"Usually, we aren't concerned about drought conditions in May, but that's the situation we're in this year," said David Stooksbury, state climatologist and professor of engineering at the University of Georgia. "A drought isn't just a summer condition. It can happen any time of year, as we are seeing now."
Stooksbury said weather researchers don't determine drought conditions based just on how much it has rained. "We use the Palmer Drought Severity Index, which is a measure that takes into account temperature, precipitation, soil conditions and antecedent soil moisture," he said.
"The major concern now," he said, "is that the soil moisture reserve is virtually depleted, particularly in the southern third of the state."
The soil moisture was high last spring. "Last year, the soil moisture reserve was there. And crops and trees could tap into it when the weather turned dry during the early summer," Stooksbury said.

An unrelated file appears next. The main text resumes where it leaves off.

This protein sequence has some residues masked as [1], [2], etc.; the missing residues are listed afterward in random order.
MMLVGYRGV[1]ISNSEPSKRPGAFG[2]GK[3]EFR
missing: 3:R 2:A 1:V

Last spring's soil moisture reserve was depleted during the summer, though, causing agricultural losses in the millions of dollars. The soil moisture wasn't recharged last winter, as it normally is. "This year's crops won't have a reserve to tap into," he said.
|GEORGIA'S CLIMATE ZONES help scientists determine when an area is in a drought. Each zone has a distinct weather pattern, including rainfall amounts, temperature ranges and prevailing winds.|
Long-term Dry Conditions
Stooksbury said the state's drought conditions have developed over the past 12 months. "Droughts don't develop like an afternoon thunderstorm," he said. "It takes months."
"It was dry in Georgia this winter before people started thinking about it being dry," he said. "It's important to realize that a few days of rain aren't going to get us out of a drought. It didn't happen overnight. It's not going to disappear overnight."
Georgia is divided into nine climate regions: northeast, north central, northwest, east central, central, west central, southeast, south central and southwest.
According to the Palmer Drought Index, the entire state is in a drought. "We're seeing moderate to severe drought conditions across the state," Stooksbury said.
(Sharon Omahen is a news editor with the University of Georgia College of Agricultural and Environmental Sciences.)